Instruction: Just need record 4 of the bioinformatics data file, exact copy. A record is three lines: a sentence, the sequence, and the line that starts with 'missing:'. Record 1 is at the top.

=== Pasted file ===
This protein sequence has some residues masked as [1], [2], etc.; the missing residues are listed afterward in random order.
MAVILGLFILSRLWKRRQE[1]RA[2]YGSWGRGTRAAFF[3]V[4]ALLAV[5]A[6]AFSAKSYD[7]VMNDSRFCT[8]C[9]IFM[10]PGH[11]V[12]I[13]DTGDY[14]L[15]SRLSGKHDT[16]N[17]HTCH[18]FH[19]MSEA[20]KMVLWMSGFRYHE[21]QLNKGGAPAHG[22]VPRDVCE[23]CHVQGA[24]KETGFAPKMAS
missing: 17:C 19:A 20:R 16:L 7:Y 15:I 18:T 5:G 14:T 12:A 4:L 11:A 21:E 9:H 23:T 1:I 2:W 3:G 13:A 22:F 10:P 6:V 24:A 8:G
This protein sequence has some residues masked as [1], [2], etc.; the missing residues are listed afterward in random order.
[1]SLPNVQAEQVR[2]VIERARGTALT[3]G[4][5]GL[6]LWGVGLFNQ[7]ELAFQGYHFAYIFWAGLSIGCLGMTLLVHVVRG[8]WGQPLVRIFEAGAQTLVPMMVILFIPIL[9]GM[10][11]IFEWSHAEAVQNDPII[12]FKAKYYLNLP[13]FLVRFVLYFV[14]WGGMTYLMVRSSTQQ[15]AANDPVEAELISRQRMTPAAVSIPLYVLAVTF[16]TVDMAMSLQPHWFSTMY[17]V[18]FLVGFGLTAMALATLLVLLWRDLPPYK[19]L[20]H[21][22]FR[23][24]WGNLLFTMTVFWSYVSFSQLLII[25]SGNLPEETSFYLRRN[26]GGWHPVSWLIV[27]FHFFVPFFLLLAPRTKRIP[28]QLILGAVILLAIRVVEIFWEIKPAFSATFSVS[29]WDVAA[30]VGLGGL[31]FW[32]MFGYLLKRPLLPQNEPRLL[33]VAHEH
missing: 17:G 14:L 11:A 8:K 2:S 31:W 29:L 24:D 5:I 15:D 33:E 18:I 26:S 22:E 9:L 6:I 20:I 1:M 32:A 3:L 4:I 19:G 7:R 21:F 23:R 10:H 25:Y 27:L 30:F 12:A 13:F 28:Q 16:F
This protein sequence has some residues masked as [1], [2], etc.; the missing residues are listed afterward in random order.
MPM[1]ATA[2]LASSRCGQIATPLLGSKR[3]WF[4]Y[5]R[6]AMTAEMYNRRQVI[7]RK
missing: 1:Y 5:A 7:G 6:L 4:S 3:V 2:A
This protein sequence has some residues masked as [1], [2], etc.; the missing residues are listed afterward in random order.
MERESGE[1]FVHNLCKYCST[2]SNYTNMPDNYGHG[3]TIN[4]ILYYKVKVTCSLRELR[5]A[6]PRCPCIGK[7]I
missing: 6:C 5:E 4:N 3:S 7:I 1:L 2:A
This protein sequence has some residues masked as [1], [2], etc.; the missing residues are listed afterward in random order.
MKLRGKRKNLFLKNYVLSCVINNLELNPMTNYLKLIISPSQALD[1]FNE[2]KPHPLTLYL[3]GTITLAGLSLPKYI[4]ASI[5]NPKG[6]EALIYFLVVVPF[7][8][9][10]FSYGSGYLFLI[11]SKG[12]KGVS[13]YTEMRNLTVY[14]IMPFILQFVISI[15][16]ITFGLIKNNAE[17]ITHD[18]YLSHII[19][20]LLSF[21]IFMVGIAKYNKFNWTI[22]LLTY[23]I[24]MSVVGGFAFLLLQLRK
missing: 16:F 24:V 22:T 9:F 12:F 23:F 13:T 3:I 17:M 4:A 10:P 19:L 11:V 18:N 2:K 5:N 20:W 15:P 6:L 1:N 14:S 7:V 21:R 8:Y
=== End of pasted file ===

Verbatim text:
This protein sequence has some residues masked as [1], [2], etc.; the missing residues are listed afterward in random order.
MERESGE[1]FVHNLCKYCST[2]SNYTNMPDNYGHG[3]TIN[4]ILYYKVKVTCSLRELR[5]A[6]PRCPCIGK[7]I
missing: 6:C 5:E 4:N 3:S 7:I 1:L 2:A